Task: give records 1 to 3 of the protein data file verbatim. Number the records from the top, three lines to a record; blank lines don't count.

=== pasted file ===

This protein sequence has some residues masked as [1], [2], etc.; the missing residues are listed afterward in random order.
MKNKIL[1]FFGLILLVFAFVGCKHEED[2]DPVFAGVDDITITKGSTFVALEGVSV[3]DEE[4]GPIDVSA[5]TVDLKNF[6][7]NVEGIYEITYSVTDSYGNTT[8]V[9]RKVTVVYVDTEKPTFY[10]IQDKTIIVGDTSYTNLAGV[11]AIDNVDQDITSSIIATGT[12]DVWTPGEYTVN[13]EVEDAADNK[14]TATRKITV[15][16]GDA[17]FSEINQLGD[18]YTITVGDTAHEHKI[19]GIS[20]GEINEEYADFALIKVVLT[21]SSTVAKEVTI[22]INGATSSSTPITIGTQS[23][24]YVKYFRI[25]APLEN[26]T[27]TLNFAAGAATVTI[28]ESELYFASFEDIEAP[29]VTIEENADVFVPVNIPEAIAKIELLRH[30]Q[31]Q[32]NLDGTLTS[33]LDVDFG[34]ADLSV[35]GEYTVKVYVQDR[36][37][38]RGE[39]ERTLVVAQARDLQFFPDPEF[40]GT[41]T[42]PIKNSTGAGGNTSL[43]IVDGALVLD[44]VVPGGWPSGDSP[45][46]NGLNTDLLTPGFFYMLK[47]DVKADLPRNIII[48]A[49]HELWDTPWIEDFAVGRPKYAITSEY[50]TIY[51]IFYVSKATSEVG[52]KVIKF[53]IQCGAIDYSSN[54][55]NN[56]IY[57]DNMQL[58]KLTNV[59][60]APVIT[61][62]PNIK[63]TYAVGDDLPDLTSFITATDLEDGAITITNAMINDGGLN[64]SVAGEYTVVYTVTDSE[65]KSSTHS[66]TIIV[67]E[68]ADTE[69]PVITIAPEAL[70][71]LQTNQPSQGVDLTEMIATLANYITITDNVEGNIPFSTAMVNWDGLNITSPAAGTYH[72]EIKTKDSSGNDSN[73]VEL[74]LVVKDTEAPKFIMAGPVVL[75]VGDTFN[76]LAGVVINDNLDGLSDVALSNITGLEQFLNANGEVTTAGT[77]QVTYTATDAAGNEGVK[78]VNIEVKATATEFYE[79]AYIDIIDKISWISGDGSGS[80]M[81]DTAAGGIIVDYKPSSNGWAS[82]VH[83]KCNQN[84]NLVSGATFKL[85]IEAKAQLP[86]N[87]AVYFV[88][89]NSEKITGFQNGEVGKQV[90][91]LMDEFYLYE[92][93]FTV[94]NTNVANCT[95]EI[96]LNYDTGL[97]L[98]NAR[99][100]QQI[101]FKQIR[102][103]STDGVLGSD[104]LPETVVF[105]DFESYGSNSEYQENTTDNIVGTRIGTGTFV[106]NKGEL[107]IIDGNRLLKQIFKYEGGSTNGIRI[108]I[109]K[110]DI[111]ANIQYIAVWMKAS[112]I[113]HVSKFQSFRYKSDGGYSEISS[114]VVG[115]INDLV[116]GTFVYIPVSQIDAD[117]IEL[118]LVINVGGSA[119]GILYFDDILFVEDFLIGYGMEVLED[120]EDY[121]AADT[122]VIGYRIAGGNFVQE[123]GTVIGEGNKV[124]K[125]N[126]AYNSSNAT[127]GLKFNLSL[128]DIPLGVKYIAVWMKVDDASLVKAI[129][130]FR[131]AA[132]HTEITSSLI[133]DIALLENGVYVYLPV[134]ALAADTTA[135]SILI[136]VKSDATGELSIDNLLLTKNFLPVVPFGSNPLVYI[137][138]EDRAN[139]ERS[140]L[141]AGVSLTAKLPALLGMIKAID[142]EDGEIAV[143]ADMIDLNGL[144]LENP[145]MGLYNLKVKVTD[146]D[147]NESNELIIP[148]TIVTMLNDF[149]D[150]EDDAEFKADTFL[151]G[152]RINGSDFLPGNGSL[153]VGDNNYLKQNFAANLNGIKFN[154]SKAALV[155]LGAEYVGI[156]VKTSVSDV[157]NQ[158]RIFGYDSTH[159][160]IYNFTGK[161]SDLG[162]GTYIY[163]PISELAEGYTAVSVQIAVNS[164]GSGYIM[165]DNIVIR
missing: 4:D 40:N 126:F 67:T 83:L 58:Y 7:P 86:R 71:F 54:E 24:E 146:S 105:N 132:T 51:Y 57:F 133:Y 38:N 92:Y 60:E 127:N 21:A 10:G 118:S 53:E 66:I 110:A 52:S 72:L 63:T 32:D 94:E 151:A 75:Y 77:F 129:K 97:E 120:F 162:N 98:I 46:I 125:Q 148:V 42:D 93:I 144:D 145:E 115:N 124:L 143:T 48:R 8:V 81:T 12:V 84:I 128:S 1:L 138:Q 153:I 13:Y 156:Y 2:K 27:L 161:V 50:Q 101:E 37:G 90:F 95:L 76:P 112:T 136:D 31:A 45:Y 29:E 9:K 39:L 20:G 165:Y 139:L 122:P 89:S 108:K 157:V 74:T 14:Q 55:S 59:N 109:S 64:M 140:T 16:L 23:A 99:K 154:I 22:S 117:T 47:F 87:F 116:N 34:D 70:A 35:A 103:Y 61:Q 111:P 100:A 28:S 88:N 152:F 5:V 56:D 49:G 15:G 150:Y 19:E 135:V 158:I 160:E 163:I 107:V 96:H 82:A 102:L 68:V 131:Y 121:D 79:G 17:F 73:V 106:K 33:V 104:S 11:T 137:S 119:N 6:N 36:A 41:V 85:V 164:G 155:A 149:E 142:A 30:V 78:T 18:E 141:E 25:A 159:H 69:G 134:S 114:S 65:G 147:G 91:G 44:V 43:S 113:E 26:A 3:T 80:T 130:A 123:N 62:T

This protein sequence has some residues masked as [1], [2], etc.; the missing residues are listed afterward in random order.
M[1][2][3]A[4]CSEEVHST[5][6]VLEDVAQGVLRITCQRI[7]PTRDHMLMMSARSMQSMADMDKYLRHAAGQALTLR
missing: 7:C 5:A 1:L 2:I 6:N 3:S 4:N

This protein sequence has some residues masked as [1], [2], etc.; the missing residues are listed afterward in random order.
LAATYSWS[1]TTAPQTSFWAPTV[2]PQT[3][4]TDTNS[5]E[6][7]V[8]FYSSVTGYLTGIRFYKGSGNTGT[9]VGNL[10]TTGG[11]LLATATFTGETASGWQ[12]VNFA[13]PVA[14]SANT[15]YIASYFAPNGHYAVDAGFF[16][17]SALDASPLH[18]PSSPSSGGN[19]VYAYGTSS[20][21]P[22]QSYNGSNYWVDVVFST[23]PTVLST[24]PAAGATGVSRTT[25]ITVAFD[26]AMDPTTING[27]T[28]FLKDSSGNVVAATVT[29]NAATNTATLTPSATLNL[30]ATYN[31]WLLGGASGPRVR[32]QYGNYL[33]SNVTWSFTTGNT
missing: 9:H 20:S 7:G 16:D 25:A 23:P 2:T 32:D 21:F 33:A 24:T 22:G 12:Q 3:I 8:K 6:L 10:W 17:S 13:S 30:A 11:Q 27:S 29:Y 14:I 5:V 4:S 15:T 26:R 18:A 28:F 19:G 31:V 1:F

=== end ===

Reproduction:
This protein sequence has some residues masked as [1], [2], etc.; the missing residues are listed afterward in random order.
MKNKIL[1]FFGLILLVFAFVGCKHEED[2]DPVFAGVDDITITKGSTFVALEGVSV[3]DEE[4]GPIDVSA[5]TVDLKNF[6][7]NVEGIYEITYSVTDSYGNTT[8]V[9]RKVTVVYVDTEKPTFY[10]IQDKTIIVGDTSYTNLAGV[11]AIDNVDQDITSSIIATGT[12]DVWTPGEYTVN[13]EVEDAADNK[14]TATRKITV[15][16]GDA[17]FSEINQLGD[18]YTITVGDTAHEHKI[19]GIS[20]GEINEEYADFALIKVVLT[21]SSTVAKEVTI[22]INGATSSSTPITIGTQS[23][24]YVKYFRI[25]APLEN[26]T[27]TLNFAAGAATVTI[28]ESELYFASFEDIEAP[29]VTIEENADVFVPVNIPEAIAKIELLRH[30]Q[31]Q[32]NLDGTLTS[33]LDVDFG[34]ADLSV[35]GEYTVKVYVQDR[36][37][38]RGE[39]ERTLVVAQARDLQFFPDPEF[40]GT[41]T[42]PIKNSTGAGGNTSL[43]IVDGALVLD[44]VVPGGWPSGDSP[45][46]NGLNTDLLTPGFFYMLK[47]DVKADLPRNIII[48]A[49]HELWDTPWIEDFAVGRPKYAITSEY[50]TIY[51]IFYVSKATSEVG[52]KVIKF[53]IQCGAIDYSSN[54][55]NN[56]IY[57]DNMQL[58]KLTNV[59][60]APVIT[61][62]PNIK[63]TYAVGDDLPDLTSFITATDLEDGAITITNAMINDGGLN[64]SVAGEYTVVYTVTDSE[65]KSSTHS[66]TIIV[67]E[68]ADTE[69]PVITIAPEAL[70][71]LQTNQPSQGVDLTEMIATLANYITITDNVEGNIPFSTAMVNWDGLNITSPAAGTYH[72]EIKTKDSSGNDSN[73]VEL[74]LVVKDTEAPKFIMAGPVVL[75]VGDTFN[76]LAGVVINDNLDGLSDVALSNITGLEQFLNANGEVTTAGT[77]QVTYTATDAAGNEGVK[78]VNIEVKATATEFYE[79]AYIDIIDKISWISGDGSGS[80]M[81]DTAAGGIIVDYKPSSNGWAS[82]VH[83]KCNQN[84]NLVSGATFKL[85]IEAKAQLP[86]N[87]AVYFV[88][89]NSEKITGFQNGEVGKQV[90][91]LMDEFYLYE[92][93]FTV[94]NTNVANCT[95]EI[96]LNYDTGL[97]L[98]NAR[99][100]QQI[101]FKQIR[102][103]STDGVLGSD[104]LPETVVF[105]DFESYGSNSEYQENTTDNIVGTRIGTGTFV[106]NKGEL[107]IIDGNRLLKQIFKYEGGSTNGIRI[108]I[109]K[110]DI[111]ANIQYIAVWMKAS[112]I[113]HVSKFQSFRYKSDGGYSEISS[114]VVG[115]INDLV[116]GTFVYIPVSQIDAD[117]IEL[118]LVINVGGSA[119]GILYFDDILFVEDFLIGYGMEVLED[120]EDY[121]AADT[122]VIGYRIAGGNFVQE[123]GTVIGEGNKV[124]K[125]N[126]AYNSSNAT[127]GLKFNLSL[128]DIPLGVKYIAVWMKVDDASLVKAI[129][130]FR[131]AA[132]HTEITSSLI[133]DIALLENGVYVYLPV[134]ALAADTTA[135]SILI[136]VKSDATGELSIDNLLLTKNFLPVVPFGSNPLVYI[137][138]EDRAN[139]ERS[140]L[141]AGVSLTAKLPALLGMIKAID[142]EDGEIAV[143]ADMIDLNGL[144]LENP[145]MGLYNLKVKVTD[146]D[147]NESNELIIP[148]TIVTMLNDF[149]D[150]EDDAEFKADTFL[151]G[152]RINGSDFLPGNGSL[153]VGDNNYLKQNFAANLNGIKFN[154]SKAALV[155]LGAEYVGI[156]VKTSVSDV[157]NQ[158]RIFGYDSTH[159][160]IYNFTGK[161]SDLG[162]GTYIY[163]PISELAEGYTAVSVQIAVNS[164]GSGYIM[165]DNIVIR
missing: 4:D 40:N 126:F 67:T 83:L 58:Y 7:P 86:R 71:F 54:E 24:E 146:S 105:N 132:T 51:Y 57:F 133:Y 38:N 92:Y 60:E 127:N 21:A 10:G 118:S 53:E 66:I 110:A 52:S 72:L 63:T 32:D 94:E 151:A 75:Y 77:F 129:K 97:E 120:F 162:N 98:I 46:I 125:Q 148:V 42:D 93:I 144:D 145:E 115:N 124:L 143:T 48:R 8:V 81:T 12:V 84:I 128:S 1:L 138:Q 153:I 13:Y 156:Y 2:K 27:L 161:V 50:Q 101:E 37:G 90:F 95:L 76:P 112:T 136:D 31:A 45:Y 29:E 9:K 39:L 20:G 165:Y 139:L 122:P 89:S 108:K 157:V 74:T 14:Q 55:S 59:N 109:S 64:M 140:T 16:L 23:A 99:K 154:I 22:S 117:T 47:F 87:F 116:N 34:D 70:A 35:A 103:Y 61:Q 111:P 100:A 28:S 88:N 152:F 5:V 56:D 49:G 15:G 150:Y 19:E 135:V 158:I 160:E 163:I 107:V 96:H 82:A 102:L 68:V 131:Y 121:D 79:G 17:F 73:V 106:K 33:V 104:S 11:T 137:S 119:N 6:N 36:A 41:V 85:V 164:G 155:A 149:E 142:A 30:V 78:T 18:E 141:E 25:A 159:H 69:G 134:S 114:S 65:G 147:G 91:G 44:V 43:S 113:E 26:A 3:T 80:T 130:A 123:N 62:T

This protein sequence has some residues masked as [1], [2], etc.; the missing residues are listed afterward in random order.
M[1][2][3]A[4]CSEEVHST[5][6]VLEDVAQGVLRITCQRI[7]PTRDHMLMMSARSMQSMADMDKYLRHAAGQALTLR
missing: 7:C 5:A 1:L 2:I 6:N 3:S 4:N

This protein sequence has some residues masked as [1], [2], etc.; the missing residues are listed afterward in random order.
LAATYSWS[1]TTAPQTSFWAPTV[2]PQT[3][4]TDTNS[5]E[6][7]V[8]FYSSVTGYLTGIRFYKGSGNTGT[9]VGNL[10]TTGG[11]LLATATFTGETASGWQ[12]VNFA[13]PVA[14]SANT[15]YIASYFAPNGHYAVDAGFF[16][17]SALDASPLH[18]PSSPSSGGN[19]VYAYGTSS[20][21]P[22]QSYNGSNYWVDVVFST[23]PTVLST[24]PAAGATGVSRTT[25]ITVAFD[26]AMDPTTING[27]T[28]FLKDSSGNVVAATVT[29]NAATNTATLTPSATLNL[30]ATYN[31]WLLGGASGPRVR[32]QYGNYL[33]SNVTWSFTTGNT
missing: 9:H 20:S 7:G 16:D 25:A 23:P 2:T 32:D 21:F 33:A 24:T 22:G 12:Q 3:I 8:K 6:L 10:W 17:S 13:S 30:A 11:Q 27:S 29:Y 14:I 5:V 4:S 15:T 26:R 18:A 28:F 19:G 31:V 1:F